Your Honour, rules have been established by our institution to protect the minority. That’s why we have them — because the other side has the majority and, therefore, can abuse that majority, and then we will have tyranny. That’s why we have rules. That’s why we have the ability to delay and further debate. We believe we have a right to participate in this process. It does not belong to just a majority.

Time allocation of a committee procedure is outlined in chapter 7 of our rules. I won’t go through 12-20(4), about which you’ve already heard a lot, but time allocation is always a decision of the Senate, not of the committee itself. Therefore, the committee has no authority to impose timelines on debate at any time, let alone in the middle of a senator’s remarks.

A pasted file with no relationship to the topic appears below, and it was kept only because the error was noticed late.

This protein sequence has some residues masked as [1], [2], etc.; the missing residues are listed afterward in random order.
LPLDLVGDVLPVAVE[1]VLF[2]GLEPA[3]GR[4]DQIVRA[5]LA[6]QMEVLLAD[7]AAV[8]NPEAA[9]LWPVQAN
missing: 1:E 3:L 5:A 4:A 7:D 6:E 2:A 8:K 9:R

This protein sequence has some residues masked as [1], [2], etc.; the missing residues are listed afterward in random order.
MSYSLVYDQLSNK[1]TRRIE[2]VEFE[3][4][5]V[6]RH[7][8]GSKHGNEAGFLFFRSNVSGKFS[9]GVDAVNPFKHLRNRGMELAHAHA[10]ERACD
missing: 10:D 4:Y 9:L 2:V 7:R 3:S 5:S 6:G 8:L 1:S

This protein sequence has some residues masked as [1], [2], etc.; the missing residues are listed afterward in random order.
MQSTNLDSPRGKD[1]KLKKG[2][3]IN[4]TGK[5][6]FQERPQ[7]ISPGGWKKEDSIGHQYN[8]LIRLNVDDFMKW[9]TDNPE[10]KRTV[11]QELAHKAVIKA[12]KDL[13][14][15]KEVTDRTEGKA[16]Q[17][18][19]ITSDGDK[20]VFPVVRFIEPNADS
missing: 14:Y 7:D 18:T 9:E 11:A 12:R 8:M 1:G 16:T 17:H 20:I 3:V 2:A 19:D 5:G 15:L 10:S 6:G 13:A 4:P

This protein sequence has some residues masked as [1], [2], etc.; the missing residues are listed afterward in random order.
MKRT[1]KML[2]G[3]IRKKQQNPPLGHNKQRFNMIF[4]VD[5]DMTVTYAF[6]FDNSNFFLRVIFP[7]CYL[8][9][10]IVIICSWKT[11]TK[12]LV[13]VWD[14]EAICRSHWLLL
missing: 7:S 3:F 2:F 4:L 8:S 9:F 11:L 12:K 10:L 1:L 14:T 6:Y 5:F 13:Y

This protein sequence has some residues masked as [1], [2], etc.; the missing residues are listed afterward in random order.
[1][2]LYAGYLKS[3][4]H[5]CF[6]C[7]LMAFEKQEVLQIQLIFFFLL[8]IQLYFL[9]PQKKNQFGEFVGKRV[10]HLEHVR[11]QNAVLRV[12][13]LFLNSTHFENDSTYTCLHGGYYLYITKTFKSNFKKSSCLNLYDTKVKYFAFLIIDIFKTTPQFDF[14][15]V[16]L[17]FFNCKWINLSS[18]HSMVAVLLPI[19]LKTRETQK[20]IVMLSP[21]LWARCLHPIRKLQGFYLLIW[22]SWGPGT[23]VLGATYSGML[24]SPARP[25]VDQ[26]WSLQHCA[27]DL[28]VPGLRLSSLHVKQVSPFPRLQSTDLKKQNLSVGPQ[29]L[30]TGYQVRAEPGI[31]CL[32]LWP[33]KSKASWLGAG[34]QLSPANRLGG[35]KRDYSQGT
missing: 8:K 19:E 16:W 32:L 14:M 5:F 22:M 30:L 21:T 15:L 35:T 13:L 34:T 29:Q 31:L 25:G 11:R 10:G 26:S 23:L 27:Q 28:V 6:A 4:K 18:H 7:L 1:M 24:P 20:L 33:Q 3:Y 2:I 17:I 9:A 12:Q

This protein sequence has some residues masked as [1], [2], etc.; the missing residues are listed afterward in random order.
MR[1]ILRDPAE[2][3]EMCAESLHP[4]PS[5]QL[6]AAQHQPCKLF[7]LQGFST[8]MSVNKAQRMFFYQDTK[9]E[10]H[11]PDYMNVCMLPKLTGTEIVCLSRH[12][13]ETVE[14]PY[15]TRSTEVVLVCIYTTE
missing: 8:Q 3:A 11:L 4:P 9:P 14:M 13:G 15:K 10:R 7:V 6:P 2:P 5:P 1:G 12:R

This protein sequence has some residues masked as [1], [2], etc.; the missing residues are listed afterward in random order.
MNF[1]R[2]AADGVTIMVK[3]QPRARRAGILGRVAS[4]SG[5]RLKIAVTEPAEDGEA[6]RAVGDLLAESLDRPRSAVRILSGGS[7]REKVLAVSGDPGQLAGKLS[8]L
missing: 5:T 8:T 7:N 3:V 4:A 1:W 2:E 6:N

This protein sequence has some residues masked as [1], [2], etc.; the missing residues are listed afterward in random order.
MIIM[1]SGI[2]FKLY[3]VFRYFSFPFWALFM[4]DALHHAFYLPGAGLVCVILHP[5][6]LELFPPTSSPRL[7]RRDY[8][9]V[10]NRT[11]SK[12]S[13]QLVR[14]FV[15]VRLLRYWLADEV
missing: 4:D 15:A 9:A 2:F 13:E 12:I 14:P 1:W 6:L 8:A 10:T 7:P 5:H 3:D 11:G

Just to give you some context, Your Honour, because this is important: Senator Patterson moved an amendment. He spoke to that amendment. Others on the other side thought he spoke too long, so they cut him off. This is what happened here.

The point is that, this time, there was no motion to allocate time. This was part of the procedure. A question was called by a member on the other side, Senator Sinclair, I think, and the vote was taken. No other senator on our side was allowed to speak at all — at all. It wasn’t time allocation; it was the truncation of the debate by the chair. Time allocation, call the vote, vote is done and no other senator was allowed to speak. I was not allowed to speak.